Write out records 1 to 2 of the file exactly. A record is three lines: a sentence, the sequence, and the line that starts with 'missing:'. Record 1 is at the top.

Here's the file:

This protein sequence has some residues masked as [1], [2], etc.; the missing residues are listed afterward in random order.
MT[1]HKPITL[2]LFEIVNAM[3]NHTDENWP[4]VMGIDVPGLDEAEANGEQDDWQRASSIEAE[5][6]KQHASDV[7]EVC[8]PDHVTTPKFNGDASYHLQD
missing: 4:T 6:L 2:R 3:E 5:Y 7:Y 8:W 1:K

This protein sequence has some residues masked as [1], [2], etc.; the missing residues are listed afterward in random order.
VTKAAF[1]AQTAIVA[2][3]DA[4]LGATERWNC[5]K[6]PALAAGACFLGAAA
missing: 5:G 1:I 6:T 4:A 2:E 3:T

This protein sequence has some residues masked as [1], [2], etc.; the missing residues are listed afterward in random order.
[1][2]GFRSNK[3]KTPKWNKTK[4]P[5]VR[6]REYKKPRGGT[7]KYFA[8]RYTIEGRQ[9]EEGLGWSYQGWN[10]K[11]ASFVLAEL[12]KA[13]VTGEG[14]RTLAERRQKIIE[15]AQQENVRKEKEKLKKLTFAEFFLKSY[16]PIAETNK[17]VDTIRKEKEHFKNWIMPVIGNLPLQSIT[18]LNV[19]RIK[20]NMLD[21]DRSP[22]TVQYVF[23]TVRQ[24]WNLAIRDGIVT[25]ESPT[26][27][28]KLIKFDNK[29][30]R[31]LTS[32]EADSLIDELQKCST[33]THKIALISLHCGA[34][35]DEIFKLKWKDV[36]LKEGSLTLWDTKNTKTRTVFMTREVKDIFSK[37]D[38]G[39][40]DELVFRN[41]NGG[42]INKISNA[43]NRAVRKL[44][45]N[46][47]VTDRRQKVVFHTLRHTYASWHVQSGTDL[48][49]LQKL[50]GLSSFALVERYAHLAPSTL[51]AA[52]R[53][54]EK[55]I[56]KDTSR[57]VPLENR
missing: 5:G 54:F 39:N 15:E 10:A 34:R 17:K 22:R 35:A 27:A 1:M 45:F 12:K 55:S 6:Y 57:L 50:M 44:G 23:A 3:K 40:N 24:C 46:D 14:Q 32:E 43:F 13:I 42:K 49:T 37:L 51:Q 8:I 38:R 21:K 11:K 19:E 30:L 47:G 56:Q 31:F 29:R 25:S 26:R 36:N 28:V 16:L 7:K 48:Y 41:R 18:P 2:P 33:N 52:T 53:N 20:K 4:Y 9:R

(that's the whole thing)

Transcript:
This protein sequence has some residues masked as [1], [2], etc.; the missing residues are listed afterward in random order.
MT[1]HKPITL[2]LFEIVNAM[3]NHTDENWP[4]VMGIDVPGLDEAEANGEQDDWQRASSIEAE[5][6]KQHASDV[7]EVC[8]PDHVTTPKFNGDASYHLQD
missing: 4:T 6:L 2:R 3:E 5:Y 7:Y 8:W 1:K

This protein sequence has some residues masked as [1], [2], etc.; the missing residues are listed afterward in random order.
VTKAAF[1]AQTAIVA[2][3]DA[4]LGATERWNC[5]K[6]PALAAGACFLGAAA
missing: 5:G 1:I 6:T 4:A 2:E 3:T